Featured Research

from universities, journals, and other organizations

New long-term antimicrobial catheter developed

Date:
September 4, 2012
Source:
Society for General Microbiology
Summary:
A novel antimicrobial catheter that remains infection-free for up to twelve weeks could dramatically improve the lives of long-term catheter users.

A novel antimicrobial catheter that remains infection-free for up to twelve weeks could dramatically improve the lives of long-term catheter users. The scientists who have developed the new technology are presenting their work at the Society for General Microbiology's Autumn Conference at the University of Warwick.

Researchers at the University of Nottingham have developed a catheter that can kill most urinary bacteria, including most strains of Proteus bacteria -- the most common cause of catheter infections. Importantly the antimicrobial catheter retains its activity for between six to twelve weeks, making it suitable for long-term use, unlike existing commercial anti-infection catheters.

Urinary catheters are commonly used to manage incontinence in the elderly or individuals who have suffered long-term spinal cord injury. All catheters become infected after a couple of weeks and Proteus bacteria are responsible for up to 40% of these infections. The bacterium sticks to catheter surfaces and breaks down urea, causing the pH of urine to rise. This causes deposits of mineral crystals in the catheter which blocks it, preventing drainage. If unnoticed, catheter blockage can lead to kidney and bloodstream infections, which ultimately may result in potentially fatal septic shock.

This new antimicrobial catheter has significant advantages over existing solutions, explained Dr Roger Bayston who is leading the development. "Commercial 'anti-infection' catheters are active for only a few days and are not suitable for long-term use. There is an urgent need for an antimicrobial catheter that is suitable for long-term use. Our catheter uses patented technology that does not involve any coatings which extends its antimicrobial activity. The process involves introducing antimicrobial molecules into the catheter material after manufacture, so that they are evenly distributed throughout it, yet can move through the material to replenish those washed away from the surface."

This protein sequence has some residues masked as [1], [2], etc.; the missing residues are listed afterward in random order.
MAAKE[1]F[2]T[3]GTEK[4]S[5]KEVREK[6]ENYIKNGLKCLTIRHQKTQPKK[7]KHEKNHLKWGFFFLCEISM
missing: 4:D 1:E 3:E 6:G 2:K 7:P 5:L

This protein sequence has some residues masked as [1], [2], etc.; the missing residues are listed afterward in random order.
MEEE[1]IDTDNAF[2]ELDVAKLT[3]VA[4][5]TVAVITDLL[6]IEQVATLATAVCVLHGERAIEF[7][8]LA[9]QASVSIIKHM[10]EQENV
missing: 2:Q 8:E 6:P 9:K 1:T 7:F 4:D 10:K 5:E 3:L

There are 100 million catheter users worldwide whose lives can be severely disrupted by illness from repeat infections and side-effects from antibiotics. "The catheter technology has proven benefit in other medical settings and has the potential to be the solution to recurrent infections in long-term catheter users, which will improve quality of life of these individuals. In addition, reducing the need to frequently change catheters and treat infections would represent huge financial savings to the NHS," explained Dr Bayston.


Story Source:

The above story is based on materials provided by Society for General Microbiology. Note: Materials may be edited for content and length.


Cite This Page: